A unique complication we encountered when using the CPS implant as a revision construct occurred in our three patients who sustained impending or complete femoral fractures proximal to the anchor plug. Tyler et al.  described periprosthetic fractures around six of 154 distal femoral CPS implants. Five of those fractures were in a similar location, proximal to the anchor plug, and were treated with strut grafting and internal fixation. In managing our revision patients, we naively assumed that it was acceptable to use a CPS implant when there was adequate cortical bone at the cut interface. This was necessary but not sufficient. Experience showed that it was essential to have ample cortical bone proximal to the anchor plug intrinsically or by augmenting the femur with bone grafts. Shortly after this complication was observed, we began routinely ordering preoperative CT scans for patients requiring revision to identify cortical bone at risk for fracture and plan for intraoperative bone grafting. We have not placed any cortical strut grafts since then nor have we observed any postoperative fractures in any of our revision patients, so we cannot yet comment on the influence of a preoperative CT in preventing this complication. In our series, strut allografts for the impending fracture and strut allografts with osteosynthesis plates for completed fractures (Figs. 4, 5) treated the problem without sacrificing the prosthesis but required a second operation. Careful scrutiny of the entire host bone for possible sites of weakness could have prevented secondary surgery in this series. An alternative strategy would have been to resect the attenuated bone proximal to the prior prosthetic stem tip. However, this would have required loss of an additional 10 to 15 cm of femoral shaft and would have left insufficient bone for reconstruction in two of our three fracture cases; thus, we believed this to be excessive.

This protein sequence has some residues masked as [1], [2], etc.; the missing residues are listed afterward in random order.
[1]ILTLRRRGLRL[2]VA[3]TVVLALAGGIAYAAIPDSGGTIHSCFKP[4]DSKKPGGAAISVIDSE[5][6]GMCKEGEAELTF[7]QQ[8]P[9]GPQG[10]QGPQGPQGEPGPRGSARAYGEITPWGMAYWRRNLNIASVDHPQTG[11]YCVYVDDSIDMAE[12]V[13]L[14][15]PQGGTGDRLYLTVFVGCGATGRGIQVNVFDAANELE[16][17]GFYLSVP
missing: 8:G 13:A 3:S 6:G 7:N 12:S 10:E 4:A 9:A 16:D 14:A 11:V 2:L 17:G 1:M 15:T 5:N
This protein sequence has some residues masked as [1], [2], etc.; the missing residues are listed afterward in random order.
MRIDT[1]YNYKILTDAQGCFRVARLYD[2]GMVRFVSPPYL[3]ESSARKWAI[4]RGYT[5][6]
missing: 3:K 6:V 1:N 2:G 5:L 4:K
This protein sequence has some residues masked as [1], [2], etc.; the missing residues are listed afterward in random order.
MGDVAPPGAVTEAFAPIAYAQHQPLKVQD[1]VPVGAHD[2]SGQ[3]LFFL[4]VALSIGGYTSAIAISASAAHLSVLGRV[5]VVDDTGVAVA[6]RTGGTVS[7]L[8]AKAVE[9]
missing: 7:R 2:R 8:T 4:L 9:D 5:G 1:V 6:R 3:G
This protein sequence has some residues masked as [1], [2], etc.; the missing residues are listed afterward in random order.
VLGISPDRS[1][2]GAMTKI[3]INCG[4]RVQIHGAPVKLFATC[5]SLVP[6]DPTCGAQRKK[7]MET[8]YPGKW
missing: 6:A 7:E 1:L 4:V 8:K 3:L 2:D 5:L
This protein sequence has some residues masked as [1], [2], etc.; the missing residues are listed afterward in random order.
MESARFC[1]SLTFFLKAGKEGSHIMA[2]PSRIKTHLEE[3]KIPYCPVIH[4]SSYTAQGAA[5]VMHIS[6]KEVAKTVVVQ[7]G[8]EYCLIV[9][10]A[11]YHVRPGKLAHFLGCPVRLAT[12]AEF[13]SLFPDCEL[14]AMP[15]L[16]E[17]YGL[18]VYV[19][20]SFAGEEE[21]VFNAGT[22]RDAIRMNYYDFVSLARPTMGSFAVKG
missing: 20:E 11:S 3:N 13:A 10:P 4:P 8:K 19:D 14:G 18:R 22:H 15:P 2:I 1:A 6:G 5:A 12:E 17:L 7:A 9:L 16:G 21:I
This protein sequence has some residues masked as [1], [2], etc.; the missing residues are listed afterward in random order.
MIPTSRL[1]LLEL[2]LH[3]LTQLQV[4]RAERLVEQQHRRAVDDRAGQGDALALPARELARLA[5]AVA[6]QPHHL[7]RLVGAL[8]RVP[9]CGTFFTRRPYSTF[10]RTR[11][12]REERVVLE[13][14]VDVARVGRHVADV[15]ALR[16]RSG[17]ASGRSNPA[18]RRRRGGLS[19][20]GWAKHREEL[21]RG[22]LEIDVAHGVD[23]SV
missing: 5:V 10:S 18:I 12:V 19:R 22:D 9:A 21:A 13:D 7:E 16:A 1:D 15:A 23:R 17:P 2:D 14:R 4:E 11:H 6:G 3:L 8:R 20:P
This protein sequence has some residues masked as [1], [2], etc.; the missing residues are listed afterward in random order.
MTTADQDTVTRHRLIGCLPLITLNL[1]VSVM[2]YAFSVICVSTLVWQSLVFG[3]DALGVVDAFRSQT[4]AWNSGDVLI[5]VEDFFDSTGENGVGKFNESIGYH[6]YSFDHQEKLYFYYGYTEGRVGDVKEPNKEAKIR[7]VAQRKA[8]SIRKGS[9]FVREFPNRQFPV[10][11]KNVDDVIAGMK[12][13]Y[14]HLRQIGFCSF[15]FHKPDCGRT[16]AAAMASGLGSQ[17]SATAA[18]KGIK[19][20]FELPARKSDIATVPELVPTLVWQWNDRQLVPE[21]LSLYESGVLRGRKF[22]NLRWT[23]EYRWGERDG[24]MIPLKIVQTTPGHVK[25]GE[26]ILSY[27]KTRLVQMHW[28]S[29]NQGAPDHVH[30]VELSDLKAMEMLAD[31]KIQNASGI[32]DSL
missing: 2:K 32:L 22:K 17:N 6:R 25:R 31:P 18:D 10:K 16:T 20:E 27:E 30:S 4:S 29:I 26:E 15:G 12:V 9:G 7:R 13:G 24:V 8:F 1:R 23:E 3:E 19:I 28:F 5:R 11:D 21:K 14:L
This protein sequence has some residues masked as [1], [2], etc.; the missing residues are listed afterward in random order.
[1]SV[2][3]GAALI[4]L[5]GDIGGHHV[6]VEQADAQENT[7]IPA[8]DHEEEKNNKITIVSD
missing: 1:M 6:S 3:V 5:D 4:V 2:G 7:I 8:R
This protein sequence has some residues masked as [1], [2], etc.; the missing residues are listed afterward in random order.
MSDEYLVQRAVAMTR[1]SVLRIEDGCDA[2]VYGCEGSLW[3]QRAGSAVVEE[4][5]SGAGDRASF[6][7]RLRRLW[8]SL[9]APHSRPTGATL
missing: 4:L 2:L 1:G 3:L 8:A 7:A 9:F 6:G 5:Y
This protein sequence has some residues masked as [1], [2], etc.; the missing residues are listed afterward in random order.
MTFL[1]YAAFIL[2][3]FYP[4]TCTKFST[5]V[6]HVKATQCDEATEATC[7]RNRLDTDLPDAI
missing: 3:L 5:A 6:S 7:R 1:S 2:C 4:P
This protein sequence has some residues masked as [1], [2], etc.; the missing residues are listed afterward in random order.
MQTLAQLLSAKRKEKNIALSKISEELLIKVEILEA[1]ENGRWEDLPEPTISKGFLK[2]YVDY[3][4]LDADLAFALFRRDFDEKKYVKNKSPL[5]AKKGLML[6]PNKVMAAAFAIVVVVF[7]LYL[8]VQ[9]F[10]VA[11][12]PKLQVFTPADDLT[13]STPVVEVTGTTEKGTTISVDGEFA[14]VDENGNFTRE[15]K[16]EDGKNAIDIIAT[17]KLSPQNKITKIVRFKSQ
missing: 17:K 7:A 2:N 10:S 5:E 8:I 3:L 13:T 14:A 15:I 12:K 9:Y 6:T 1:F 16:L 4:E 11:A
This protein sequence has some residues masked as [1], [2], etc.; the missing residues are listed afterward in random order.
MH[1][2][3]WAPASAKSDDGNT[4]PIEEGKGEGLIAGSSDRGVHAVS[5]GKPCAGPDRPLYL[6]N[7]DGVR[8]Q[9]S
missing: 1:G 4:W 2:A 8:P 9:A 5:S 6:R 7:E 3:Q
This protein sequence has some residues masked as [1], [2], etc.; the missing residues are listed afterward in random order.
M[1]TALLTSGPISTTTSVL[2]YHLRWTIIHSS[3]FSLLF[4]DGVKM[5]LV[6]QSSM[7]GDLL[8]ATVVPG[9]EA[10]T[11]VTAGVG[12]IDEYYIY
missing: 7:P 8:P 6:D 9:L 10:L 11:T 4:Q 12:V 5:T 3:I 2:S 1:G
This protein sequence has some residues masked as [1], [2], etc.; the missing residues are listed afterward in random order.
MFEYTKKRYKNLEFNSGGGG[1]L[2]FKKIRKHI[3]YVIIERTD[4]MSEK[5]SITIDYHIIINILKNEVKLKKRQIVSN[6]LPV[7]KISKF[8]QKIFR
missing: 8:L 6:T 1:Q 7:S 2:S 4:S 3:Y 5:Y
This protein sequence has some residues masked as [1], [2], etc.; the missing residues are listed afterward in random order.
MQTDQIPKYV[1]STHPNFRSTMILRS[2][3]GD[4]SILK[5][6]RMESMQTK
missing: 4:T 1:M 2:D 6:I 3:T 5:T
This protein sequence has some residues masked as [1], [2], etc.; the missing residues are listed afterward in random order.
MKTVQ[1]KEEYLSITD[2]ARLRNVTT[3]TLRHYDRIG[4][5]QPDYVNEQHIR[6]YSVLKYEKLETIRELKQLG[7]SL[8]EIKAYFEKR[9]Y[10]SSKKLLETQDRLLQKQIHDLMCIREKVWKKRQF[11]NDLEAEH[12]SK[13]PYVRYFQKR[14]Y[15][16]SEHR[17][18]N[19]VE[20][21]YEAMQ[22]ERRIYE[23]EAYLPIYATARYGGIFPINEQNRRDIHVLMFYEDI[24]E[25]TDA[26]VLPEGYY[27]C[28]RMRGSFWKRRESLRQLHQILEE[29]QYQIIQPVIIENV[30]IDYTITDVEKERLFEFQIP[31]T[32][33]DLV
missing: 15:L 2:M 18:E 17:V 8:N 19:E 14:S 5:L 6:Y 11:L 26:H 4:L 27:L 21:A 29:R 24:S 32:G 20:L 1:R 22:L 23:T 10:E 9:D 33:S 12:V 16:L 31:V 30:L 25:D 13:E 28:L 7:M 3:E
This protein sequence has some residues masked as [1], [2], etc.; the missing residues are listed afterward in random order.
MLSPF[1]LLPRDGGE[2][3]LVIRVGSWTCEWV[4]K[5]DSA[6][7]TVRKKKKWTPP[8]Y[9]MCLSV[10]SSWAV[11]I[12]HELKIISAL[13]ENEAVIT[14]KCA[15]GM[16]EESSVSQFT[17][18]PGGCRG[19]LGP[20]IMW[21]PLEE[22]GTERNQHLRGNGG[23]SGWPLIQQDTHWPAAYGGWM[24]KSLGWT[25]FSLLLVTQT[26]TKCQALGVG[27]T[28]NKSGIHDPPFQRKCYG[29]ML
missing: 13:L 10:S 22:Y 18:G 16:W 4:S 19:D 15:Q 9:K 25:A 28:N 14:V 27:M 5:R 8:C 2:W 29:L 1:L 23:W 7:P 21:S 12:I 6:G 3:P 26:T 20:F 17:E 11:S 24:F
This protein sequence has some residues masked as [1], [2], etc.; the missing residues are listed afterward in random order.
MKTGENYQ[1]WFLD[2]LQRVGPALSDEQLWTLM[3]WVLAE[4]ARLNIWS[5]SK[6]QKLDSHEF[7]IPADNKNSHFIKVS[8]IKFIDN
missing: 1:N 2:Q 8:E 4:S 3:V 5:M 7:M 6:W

Functional results in this series of revision patients were similar to those reported after primary distal femur prosthetic reconstructions [4, 14-16, 18, 21, 22] and better than those reported in the limited number of revision megaprosthesis studies published to date. Pala et al.  reported a mean MSTS score of 24 in all revision patients, but this included all anatomic locations so a direct comparison is not possible. Eighty-one percent of our revision patients had a 90° arc of motion, but ROM is frequently unreported in studies of primary or revision CPS implants, so a comparison is not possible. No statistically significant correlation could be made between ROM and MSTS score in our patient group. Admittedly, the MSTS score has limitations in that it is a subjective assessment in which five of six parameters are evaluated by the healthcare provider rather than the patient.
This study indicates that using CPS implant technology is a reasonable option to consider when revising failed endoprostheses used for tumor reconstruction of the distal femur. However, we did not examine whether the survival and functional outcomes of the CPS prosthesis are superior to other means of reconstruction reported in the literature. A larger study with a direct comparison group is needed to answer that question definitively. For patients in whom the remaining femur is too short to accept a conventional stem (120-150 mm), the Compress® may be considered as an alternative to an APC or total femur replacement, and future studies comparing those therapeutic alternatives will be beneficial. We learned that meticulous attention to the quality of the bone proximal to the anchor plug is imperative before, during, and after revision surgery to avoid unnecessary complications.